Common TREMEC Transmission Installation and Conversion Mistakes to Avoid

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A trouble-free conversion to a TREMEC transmission starts with good planning. Selecting the right transmission for your application and knowing the accessories and parts required will prevent headaches during the installation. To give you the best tips to make installing a TREMEC 5-speed or 6-speed transmission as easy as possible, we interviewed some of our TREMEC Elite Distributors about common challenges and mistakes encountered – and how you can avoid them. 

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The first step in making your TREMEC transmission installation easier is knowing which 5-speed or 6-speed will be best for your application. Consulting with the experts at a TREMEC Elite Distributor will help you plan.

Choose the Best TREMEC Transmission for Your Application

Before deciding on a TREMEC transmission, you first need to understand how the whole package works. The transmission gear ratios, tire diameter, rear axle gearing and how you intend to use your vehicle are major factors to consider. The TREMEC Gear Ratio Calculator is a great tool to ensure that you have the correct axle gear ratio and tire diameter to match the gearing inside the selected TREMEC transmission. This TREMEC blog shows how to use the calculator and understand the data it provides.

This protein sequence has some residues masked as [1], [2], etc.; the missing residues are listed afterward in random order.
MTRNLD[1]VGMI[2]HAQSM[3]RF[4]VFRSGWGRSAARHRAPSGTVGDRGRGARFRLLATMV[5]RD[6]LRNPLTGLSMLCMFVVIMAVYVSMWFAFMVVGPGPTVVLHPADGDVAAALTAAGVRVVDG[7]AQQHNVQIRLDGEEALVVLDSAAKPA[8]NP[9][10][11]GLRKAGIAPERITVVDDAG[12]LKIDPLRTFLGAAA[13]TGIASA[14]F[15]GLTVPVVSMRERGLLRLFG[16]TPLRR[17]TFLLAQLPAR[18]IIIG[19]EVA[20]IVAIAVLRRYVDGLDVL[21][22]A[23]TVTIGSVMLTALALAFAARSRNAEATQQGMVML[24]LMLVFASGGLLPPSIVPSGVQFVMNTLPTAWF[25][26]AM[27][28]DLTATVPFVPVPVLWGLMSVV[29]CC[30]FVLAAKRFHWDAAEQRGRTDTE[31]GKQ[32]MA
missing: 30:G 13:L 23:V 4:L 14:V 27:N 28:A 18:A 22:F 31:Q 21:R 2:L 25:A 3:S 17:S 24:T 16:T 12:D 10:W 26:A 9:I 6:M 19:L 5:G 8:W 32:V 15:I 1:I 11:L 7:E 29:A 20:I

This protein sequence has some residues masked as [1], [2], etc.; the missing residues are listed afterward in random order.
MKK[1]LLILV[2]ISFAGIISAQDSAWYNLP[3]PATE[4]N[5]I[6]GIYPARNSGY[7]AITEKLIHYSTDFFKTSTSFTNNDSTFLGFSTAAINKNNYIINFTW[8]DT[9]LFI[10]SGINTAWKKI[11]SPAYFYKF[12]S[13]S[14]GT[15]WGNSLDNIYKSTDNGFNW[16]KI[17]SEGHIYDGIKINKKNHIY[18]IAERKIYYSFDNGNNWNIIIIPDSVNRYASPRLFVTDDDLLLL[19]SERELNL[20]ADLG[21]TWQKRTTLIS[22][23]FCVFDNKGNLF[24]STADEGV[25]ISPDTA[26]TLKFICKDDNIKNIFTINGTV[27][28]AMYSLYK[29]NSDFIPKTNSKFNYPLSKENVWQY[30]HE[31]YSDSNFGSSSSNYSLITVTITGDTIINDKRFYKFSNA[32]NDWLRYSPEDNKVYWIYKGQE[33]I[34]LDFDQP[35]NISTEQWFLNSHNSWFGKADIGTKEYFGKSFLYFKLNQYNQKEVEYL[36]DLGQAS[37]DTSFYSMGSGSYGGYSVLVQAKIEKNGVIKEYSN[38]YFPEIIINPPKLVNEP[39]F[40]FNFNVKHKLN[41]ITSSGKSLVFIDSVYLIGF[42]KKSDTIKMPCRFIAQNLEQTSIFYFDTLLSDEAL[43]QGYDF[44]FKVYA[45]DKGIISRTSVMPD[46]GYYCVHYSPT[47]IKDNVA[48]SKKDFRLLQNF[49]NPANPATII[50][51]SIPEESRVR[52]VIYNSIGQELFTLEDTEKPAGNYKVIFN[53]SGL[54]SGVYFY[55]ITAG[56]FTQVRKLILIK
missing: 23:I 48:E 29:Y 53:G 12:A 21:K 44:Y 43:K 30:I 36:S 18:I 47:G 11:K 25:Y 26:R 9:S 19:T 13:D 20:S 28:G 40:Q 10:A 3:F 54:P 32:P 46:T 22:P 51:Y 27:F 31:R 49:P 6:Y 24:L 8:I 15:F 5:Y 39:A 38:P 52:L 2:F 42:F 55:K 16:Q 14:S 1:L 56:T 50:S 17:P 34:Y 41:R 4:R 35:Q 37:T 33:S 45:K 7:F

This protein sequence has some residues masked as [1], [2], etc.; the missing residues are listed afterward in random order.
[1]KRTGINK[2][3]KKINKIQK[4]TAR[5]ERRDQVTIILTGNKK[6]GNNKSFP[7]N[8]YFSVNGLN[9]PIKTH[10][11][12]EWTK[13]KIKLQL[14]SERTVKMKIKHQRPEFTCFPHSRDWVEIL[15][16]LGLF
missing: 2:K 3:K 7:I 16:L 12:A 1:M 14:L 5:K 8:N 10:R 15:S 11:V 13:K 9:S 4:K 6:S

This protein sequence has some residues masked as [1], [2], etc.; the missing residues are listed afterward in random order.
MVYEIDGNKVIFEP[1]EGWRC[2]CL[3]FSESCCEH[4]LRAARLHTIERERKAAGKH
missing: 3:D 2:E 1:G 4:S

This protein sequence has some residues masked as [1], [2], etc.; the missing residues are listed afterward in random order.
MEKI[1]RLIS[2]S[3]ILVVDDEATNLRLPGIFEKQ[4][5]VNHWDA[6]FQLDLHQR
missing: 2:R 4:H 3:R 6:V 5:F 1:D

Get an Installation Kit if One is Available for Your Car

Next, talk to a TREMEC Elite Distributor about the different conversion kits available for your specific application. These kits can make installation much easier, and many of them provide you with items like a transmission cross member, bellhousing, clutch, shifter and/or transmission tunnel sheetmetal. We’ll talk about several of these items a little later in this article. If you don’t pair all these elements together properly, it can result in more work for you.

After purchasing your TREMEC 5- or 6-speed transmission and accompanying parts, make sure to read the instructions. There are often specific steps, measurements and adjustments to make sure that the installation goes smoothly. And these instructions may explain the process for properly adjustment items such as the clutch and shifter.